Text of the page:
It’s not easy to prepare for the worst, but you owe it to your children to ensure their transition after a traumatic event is as smooth as possible. If they’re old enough, share the information with them so they know there is a plan in place, and they will always be taken care of.

It is equally important to create a plan and document it via a legal estate plan if you have a child with special needs. While most children are considered legal adults and able to be independent at age 18, children with special needs may require assistance for the rest of their lives. This should be addressed as soon as possible, even if those needs change over time—and your estate plan should reflect those changes. When they’re minors, these plans are covered by your guardianship plans. Once your child(ren) is an adult, you may choose to revise the plan to include a conservatorship.

If you have pets…

If you have pets, it’s a good idea to speak to family and friends and determine who will take on their care if you are incapacitated or if you die before your pet dies. Depending on the situation, we can also talk about establishing a small account to cover the lifetime expenses for your pet(s) care – such as food, toys, boarding, annual vet visits, emergency funds, etc.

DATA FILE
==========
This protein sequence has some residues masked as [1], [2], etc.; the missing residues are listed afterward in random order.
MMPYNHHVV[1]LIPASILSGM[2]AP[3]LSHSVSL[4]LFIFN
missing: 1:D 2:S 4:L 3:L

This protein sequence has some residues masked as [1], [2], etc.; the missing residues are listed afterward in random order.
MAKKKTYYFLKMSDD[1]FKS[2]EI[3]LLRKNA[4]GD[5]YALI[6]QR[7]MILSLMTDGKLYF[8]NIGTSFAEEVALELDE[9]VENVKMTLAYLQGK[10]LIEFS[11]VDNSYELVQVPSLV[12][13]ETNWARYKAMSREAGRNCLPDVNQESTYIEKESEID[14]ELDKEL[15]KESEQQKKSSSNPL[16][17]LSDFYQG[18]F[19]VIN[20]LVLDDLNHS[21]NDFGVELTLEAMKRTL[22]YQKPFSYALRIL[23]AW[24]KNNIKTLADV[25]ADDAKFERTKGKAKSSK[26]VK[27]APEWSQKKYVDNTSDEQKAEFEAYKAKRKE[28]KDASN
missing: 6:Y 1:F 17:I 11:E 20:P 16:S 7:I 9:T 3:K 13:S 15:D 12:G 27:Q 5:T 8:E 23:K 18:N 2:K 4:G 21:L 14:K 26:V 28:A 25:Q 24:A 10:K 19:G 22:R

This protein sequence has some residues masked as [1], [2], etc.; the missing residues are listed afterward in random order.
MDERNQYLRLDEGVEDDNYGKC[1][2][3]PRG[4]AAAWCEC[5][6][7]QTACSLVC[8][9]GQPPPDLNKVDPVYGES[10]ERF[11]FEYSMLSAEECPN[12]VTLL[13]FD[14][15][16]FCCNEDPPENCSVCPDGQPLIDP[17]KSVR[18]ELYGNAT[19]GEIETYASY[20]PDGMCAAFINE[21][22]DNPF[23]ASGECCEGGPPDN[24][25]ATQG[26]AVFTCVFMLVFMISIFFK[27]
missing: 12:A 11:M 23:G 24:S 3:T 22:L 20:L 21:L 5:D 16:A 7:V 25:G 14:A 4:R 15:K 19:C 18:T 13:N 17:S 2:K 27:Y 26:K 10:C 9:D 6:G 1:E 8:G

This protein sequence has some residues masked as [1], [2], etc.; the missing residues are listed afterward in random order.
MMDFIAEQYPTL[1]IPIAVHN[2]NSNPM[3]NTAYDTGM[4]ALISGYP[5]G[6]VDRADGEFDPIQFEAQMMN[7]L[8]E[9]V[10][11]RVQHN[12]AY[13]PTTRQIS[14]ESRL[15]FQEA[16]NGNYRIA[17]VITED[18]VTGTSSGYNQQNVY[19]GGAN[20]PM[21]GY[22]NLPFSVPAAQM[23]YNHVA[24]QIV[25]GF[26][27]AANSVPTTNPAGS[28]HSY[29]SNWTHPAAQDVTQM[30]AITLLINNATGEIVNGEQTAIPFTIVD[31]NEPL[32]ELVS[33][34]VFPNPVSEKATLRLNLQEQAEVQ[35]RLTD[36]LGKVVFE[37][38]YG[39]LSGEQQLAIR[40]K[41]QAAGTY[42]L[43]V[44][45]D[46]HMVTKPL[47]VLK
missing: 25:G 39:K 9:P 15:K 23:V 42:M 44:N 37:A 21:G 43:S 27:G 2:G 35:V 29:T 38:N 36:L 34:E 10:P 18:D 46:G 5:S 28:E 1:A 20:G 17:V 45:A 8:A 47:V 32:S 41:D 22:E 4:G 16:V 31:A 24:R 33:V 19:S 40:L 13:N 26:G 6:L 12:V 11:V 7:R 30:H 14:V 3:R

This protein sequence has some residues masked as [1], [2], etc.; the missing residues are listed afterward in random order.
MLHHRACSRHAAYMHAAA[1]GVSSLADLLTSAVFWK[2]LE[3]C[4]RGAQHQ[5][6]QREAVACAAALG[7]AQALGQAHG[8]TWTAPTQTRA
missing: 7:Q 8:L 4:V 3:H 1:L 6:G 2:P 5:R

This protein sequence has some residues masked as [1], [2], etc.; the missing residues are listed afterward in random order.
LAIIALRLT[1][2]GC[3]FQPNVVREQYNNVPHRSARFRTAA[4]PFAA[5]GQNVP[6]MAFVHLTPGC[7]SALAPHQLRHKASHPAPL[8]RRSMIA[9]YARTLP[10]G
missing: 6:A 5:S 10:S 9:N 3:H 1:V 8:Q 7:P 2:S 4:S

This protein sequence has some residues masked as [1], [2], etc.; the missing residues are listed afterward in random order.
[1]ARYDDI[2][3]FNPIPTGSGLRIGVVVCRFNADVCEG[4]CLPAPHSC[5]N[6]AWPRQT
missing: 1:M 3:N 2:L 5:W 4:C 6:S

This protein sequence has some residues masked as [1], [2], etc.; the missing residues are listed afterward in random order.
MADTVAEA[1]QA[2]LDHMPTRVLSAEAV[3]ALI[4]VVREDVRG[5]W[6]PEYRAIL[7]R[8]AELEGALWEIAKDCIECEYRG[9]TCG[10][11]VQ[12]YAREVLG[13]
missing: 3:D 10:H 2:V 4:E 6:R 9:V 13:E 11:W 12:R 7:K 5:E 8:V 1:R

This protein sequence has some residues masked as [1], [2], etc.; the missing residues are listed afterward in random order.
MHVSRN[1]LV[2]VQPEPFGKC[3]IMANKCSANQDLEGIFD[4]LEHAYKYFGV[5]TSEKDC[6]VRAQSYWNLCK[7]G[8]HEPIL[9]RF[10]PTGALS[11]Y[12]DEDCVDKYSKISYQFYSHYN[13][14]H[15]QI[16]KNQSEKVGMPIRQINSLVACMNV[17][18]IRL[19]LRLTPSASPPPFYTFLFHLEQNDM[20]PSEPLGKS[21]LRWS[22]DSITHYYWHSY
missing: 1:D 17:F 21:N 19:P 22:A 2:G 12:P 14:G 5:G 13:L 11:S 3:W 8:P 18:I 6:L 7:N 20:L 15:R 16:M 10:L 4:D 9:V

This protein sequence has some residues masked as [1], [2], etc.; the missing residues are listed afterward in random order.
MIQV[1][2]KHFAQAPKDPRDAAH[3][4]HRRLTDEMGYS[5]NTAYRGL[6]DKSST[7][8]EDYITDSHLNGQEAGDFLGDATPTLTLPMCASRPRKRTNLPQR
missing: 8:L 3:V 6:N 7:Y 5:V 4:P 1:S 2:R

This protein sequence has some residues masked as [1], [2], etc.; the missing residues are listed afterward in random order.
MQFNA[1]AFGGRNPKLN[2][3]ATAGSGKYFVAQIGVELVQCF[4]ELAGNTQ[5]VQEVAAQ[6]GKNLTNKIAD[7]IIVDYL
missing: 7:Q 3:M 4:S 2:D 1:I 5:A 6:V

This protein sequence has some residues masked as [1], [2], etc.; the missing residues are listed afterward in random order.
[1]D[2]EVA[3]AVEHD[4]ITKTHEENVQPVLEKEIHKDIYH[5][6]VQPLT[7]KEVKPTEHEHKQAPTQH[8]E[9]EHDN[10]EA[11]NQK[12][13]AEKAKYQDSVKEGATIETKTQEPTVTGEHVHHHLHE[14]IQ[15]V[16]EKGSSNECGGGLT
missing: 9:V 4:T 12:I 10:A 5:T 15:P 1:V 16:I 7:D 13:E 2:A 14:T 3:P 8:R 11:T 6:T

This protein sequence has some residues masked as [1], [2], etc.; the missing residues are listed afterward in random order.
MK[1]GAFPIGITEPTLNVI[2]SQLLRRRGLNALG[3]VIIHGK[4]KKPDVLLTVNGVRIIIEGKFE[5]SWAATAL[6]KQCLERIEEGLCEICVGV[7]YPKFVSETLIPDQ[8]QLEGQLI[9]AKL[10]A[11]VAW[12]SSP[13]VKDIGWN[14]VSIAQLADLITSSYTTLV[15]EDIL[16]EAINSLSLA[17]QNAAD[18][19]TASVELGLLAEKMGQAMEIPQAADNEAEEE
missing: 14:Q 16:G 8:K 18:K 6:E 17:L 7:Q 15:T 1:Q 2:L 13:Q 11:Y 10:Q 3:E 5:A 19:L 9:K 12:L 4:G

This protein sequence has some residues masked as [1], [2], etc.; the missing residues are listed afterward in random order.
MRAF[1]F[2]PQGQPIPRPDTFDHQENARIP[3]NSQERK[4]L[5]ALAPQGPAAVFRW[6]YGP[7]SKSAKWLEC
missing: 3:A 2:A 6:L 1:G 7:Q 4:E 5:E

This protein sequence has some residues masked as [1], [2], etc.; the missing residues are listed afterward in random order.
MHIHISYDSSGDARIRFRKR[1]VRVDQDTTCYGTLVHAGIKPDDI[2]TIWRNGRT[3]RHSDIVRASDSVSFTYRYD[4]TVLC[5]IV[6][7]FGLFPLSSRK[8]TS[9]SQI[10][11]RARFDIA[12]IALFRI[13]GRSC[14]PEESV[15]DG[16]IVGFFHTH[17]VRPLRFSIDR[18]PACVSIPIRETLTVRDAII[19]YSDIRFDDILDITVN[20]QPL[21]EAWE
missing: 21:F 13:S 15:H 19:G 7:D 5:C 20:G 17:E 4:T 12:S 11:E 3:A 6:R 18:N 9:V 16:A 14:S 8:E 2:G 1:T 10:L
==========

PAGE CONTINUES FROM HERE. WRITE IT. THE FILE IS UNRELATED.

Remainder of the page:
Create a living trust

Similarly, if you have children or you own a home, property, or other assets, it’s smart to create a living trust. Trusts cover how your assets will be distributed and also have other tax benefits that can be beneficial now but definitely protect your heirs and beneficiaries down the road.

Looking ahead to tax benefits

All four of the above topics serve to protect the future of your family in the short as well as the long-term. However, time marches on. This is why we recommend revisiting your estate plans at least once every year or two.

As your estate grows, there’s a good chance we’ll be looking at how to protect your family’s long-term future considerations. This includes creating an estate plan that minimizes the taxes and fees required and simplifying things so the estate includes the funding accounts to handle those payments.

Thinking about Alzheimer’s or other chronic/terminal diseases and the future of your family

An Alzheimer’s or dementia diagnosis turns clients’ worlds upside down, as do other chronic or terminal disease diagnoses. Once you’re able to think ahead, schedule an appointment with your estate planning attorney to create a long-term care plan and strategy.

Some diseases progress faster than others, and you just never know which category yours will fall into. Also, the more cognitive decline there is, or the more physically uncomfortable or fatigued a person becomes, the harder it is to create plans that accommodate their wishes and goals. 

Tseng Law Firm Creates Time-Sensitive & Future Estate Plans

The team at Tseng Law Firm specializes in creating timely estate plans that evaluate your needs today while also preparing for the future. 

Our goal is the same as yours: to protect your family’s future. We do that by guiding clients as they create values-based estate plans and revising them over time as needed. Contact us to schedule a consultation and learn more about setting your estate plans in motion.